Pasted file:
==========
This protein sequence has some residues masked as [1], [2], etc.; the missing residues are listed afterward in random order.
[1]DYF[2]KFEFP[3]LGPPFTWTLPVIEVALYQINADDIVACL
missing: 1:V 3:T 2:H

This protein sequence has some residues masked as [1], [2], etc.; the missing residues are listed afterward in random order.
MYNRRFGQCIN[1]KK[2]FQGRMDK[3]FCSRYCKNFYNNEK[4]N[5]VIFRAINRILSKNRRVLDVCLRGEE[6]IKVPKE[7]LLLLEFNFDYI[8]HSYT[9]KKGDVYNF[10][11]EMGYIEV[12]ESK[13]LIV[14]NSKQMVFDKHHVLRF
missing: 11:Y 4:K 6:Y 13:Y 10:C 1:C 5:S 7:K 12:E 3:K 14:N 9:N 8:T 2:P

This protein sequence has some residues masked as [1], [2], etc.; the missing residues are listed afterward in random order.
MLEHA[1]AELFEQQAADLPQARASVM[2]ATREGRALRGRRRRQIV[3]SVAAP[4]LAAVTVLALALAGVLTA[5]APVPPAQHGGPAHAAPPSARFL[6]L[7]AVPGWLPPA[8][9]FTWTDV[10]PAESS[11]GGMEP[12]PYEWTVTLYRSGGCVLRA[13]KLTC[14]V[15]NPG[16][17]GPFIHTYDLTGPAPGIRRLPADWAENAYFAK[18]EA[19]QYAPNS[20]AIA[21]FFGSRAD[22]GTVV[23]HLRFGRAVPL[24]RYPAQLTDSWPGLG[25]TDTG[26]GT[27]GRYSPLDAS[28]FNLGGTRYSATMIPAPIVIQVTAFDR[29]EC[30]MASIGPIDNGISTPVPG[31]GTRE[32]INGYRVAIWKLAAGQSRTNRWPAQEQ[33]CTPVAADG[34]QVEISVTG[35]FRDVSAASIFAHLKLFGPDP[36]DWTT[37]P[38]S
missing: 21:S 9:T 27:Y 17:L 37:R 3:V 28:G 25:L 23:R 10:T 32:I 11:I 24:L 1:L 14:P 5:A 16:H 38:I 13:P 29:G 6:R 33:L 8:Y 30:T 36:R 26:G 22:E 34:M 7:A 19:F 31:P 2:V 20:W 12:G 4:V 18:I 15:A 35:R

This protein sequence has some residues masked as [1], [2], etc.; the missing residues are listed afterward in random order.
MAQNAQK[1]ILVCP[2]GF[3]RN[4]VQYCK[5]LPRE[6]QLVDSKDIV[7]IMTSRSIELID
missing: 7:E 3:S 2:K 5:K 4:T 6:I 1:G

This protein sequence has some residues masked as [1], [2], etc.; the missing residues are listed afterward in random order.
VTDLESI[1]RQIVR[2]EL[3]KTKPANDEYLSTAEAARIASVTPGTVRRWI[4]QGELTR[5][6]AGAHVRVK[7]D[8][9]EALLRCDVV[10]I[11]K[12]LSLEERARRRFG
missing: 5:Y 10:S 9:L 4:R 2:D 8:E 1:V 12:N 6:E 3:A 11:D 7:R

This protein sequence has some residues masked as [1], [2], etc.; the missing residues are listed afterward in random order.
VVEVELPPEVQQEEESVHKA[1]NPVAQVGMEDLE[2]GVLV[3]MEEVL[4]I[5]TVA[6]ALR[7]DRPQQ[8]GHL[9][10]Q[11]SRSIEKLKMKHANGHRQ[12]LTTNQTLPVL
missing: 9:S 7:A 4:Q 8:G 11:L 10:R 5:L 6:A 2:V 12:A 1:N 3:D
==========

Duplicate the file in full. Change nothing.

This protein sequence has some residues masked as [1], [2], etc.; the missing residues are listed afterward in random order.
[1]DYF[2]KFEFP[3]LGPPFTWTLPVIEVALYQINADDIVACL
missing: 1:V 3:T 2:H

This protein sequence has some residues masked as [1], [2], etc.; the missing residues are listed afterward in random order.
MYNRRFGQCIN[1]KK[2]FQGRMDK[3]FCSRYCKNFYNNEK[4]N[5]VIFRAINRILSKNRRVLDVCLRGEE[6]IKVPKE[7]LLLLEFNFDYI[8]HSYT[9]KKGDVYNF[10][11]EMGYIEV[12]ESK[13]LIV[14]NSKQMVFDKHHVLRF
missing: 11:Y 4:K 6:Y 13:Y 10:C 1:C 5:S 7:K 12:E 3:K 14:N 9:N 8:T 2:P

This protein sequence has some residues masked as [1], [2], etc.; the missing residues are listed afterward in random order.
MLEHA[1]AELFEQQAADLPQARASVM[2]ATREGRALRGRRRRQIV[3]SVAAP[4]LAAVTVLALALAGVLTA[5]APVPPAQHGGPAHAAPPSARFL[6]L[7]AVPGWLPPA[8][9]FTWTDV[10]PAESS[11]GGMEP[12]PYEWTVTLYRSGGCVLRA[13]KLTC[14]V[15]NPG[16][17]GPFIHTYDLTGPAPGIRRLPADWAENAYFAK[18]EA[19]QYAPNS[20]AIA[21]FFGSRAD[22]GTVV[23]HLRFGRAVPL[24]RYPAQLTDSWPGLG[25]TDTG[26]GT[27]GRYSPLDAS[28]FNLGGTRYSATMIPAPIVIQVTAFDR[29]EC[30]MASIGPIDNGISTPVPG[31]GTRE[32]INGYRVAIWKLAAGQSRTNRWPAQEQ[33]CTPVAADG[34]QVEISVTG[35]FRDVSAASIFAHLKLFGPDP[36]DWTT[37]P[38]S
missing: 21:S 9:T 27:Y 17:L 37:R 3:V 28:G 25:L 23:R 10:T 32:I 11:I 24:L 1:L 14:P 5:A 16:H 38:I 13:P 29:G 6:R 33:L 8:Y 30:T 36:R 26:G 22:E 34:M 7:A 19:F 31:P 2:V 20:W 12:G 4:V 18:I 15:A 35:R

This protein sequence has some residues masked as [1], [2], etc.; the missing residues are listed afterward in random order.
MAQNAQK[1]ILVCP[2]GF[3]RN[4]VQYCK[5]LPRE[6]QLVDSKDIV[7]IMTSRSIELID
missing: 7:E 3:S 2:K 5:K 4:T 6:I 1:G

This protein sequence has some residues masked as [1], [2], etc.; the missing residues are listed afterward in random order.
VTDLESI[1]RQIVR[2]EL[3]KTKPANDEYLSTAEAARIASVTPGTVRRWI[4]QGELTR[5][6]AGAHVRVK[7]D[8][9]EALLRCDVV[10]I[11]K[12]LSLEERARRRFG
missing: 5:Y 10:S 9:L 4:R 2:D 8:E 1:V 12:N 6:E 3:A 11:D 7:R

This protein sequence has some residues masked as [1], [2], etc.; the missing residues are listed afterward in random order.
VVEVELPPEVQQEEESVHKA[1]NPVAQVGMEDLE[2]GVLV[3]MEEVL[4]I[5]TVA[6]ALR[7]DRPQQ[8]GHL[9][10]Q[11]SRSIEKLKMKHANGHRQ[12]LTTNQTLPVL
missing: 9:S 7:A 4:Q 8:G 11:L 10:R 5:L 6:A 2:V 12:A 1:N 3:D